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Employees Who Refuse to Work Due to Fear

April 21, 2020

Recently, some workers who work in jobs that have been deemed to be essential are expressing fear about coming to work. When this situation arises, employers of essential workers need to take into consideration the understandable concerns an employee may have, and weigh that against staffing needs in order to remain operational. This can be a difficult balancing act and requires a number of considerations.Families First Coronavirus Response Act (FFCRA) The first consideration is whether the employee may be entitled to paid sick leave under the FFCRA. This obligation applies to employers with fewer than 500 employees.  If the employee has an underlying medical condition, and has obtained an opinion from her health care provider that she should self-quarantine because she is particularly vulnerable, that may trigger the obligation to provide paid sick leave, at least for the 14 days of sick leave that is provided under the Act. The doctor’s advised quarantine must prevent the employee from working on-site or teleworking in order to qualify for paid sick leave.  In the case of health care provider employers, and some employers with fewer than 50 employees, there are exemptions available under FFCRA which means that the employer may not be required to provide the paid sick leave.An employer is entitled to require the employee to provide documentation of the doctor’s advice which prevents the employee from working. However, employers are free to relax this obligation, especially due to the difficulty an employee may have in getting in to be seen by a medical provider in order to obtain such documentation. OSHA The second factor is whether legitimate safety concerns are being raised by the employee. Employees may express concerns about the safety of returning to work, especially in certain “essential” businesses such as health care settings, nursing homes or food processing facilities, where outbreaks have been occurring. Generally, under the Occupational Safety and Health Act (OSHA), an employee has the right to refuse to work if they have a reasonable basis for believing that going to work would place them in imminent danger. This requires the belief that there is a threat of death or serious physical harm likely to occur immediately or within a short period of time.In order for the employee to rely on this belief, the belief must be based on facts. It is not enough that the employee has a general anxiety about possibly contracting the illness at work. If a reasonable, fact-based concern is expressed, and the employer cannot adequately address the concerns to alleviate the risk, then the employee can rightly rely on this basis for not coming to work. However, if the employer is following all of the current guidelines from the CDC and OSHA for safe workplace practices, then the employer has an argument that the employee’s fear is not founded in fact.Keep in mind that employees continue to have the right to discuss concerns about working conditions under the NLRA, and employees who join together to discuss such good-faith concerns and raise them with the employer are protected from discipline under that act.ADA Finally, employers need to consider whether the ADA applies and may require employers to consider reasonable accommodations for employees who request accommodations. These may take the form of changes in the work environment, allowing the employee to work from home or granting additional time off.  If the employee has an underlying medical condition that places him at greater risk from COVID-19 complications, and if the employee can properly document the underlying condition, this may constitute a disability under the ADA. If this occurs, then the employer may need to go through the interactive process in order to determine if a reasonable accommodation would allow the employee to continue to work. This could mean possibly allowing the employee to work from home, or granting a leave of absence, with the opportunity to return to work at a later date.CONCLUSION Employers are walking a difficult tight wire, trying to keep their business operational and viable, while still respecting and protecting rights of vulnerable employees. When faced with an employee who expresses fear about continuing to work, a thoughtful analysis and response is the best strategy. Our attorneys are well-versed in navigating these issues and are always available for consultation to assist you through this process.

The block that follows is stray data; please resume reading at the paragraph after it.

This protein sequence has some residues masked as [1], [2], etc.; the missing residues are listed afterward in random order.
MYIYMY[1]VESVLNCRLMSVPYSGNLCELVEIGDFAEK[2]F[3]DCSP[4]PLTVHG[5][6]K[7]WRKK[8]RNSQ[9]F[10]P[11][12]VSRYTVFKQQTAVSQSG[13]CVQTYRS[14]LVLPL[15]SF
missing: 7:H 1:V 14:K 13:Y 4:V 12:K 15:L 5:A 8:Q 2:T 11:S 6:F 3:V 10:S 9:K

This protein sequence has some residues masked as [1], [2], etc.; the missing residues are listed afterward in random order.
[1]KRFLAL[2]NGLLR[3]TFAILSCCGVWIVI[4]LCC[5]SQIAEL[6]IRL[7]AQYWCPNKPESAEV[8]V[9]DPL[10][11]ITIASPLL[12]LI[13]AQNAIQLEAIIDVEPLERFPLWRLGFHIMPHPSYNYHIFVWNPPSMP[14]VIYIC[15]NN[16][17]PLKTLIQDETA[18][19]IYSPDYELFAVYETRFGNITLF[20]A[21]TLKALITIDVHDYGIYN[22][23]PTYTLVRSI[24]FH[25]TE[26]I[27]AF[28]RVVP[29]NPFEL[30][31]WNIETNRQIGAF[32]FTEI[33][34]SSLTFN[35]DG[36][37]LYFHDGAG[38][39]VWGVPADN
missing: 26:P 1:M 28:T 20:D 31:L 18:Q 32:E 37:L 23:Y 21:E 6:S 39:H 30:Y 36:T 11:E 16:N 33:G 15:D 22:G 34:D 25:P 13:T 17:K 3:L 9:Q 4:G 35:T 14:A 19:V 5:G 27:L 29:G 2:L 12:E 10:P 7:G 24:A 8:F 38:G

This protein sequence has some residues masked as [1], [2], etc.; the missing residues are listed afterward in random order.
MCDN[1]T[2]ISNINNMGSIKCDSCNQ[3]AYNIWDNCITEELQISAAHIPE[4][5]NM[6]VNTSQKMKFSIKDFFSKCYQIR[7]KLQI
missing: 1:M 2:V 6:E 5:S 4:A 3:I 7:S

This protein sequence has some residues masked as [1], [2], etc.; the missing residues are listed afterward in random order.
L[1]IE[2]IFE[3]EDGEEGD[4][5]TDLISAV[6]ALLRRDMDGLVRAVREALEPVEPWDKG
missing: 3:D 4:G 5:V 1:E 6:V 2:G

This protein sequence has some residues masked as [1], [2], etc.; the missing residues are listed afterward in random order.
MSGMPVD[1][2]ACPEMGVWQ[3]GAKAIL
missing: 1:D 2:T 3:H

Mar 19, 2020

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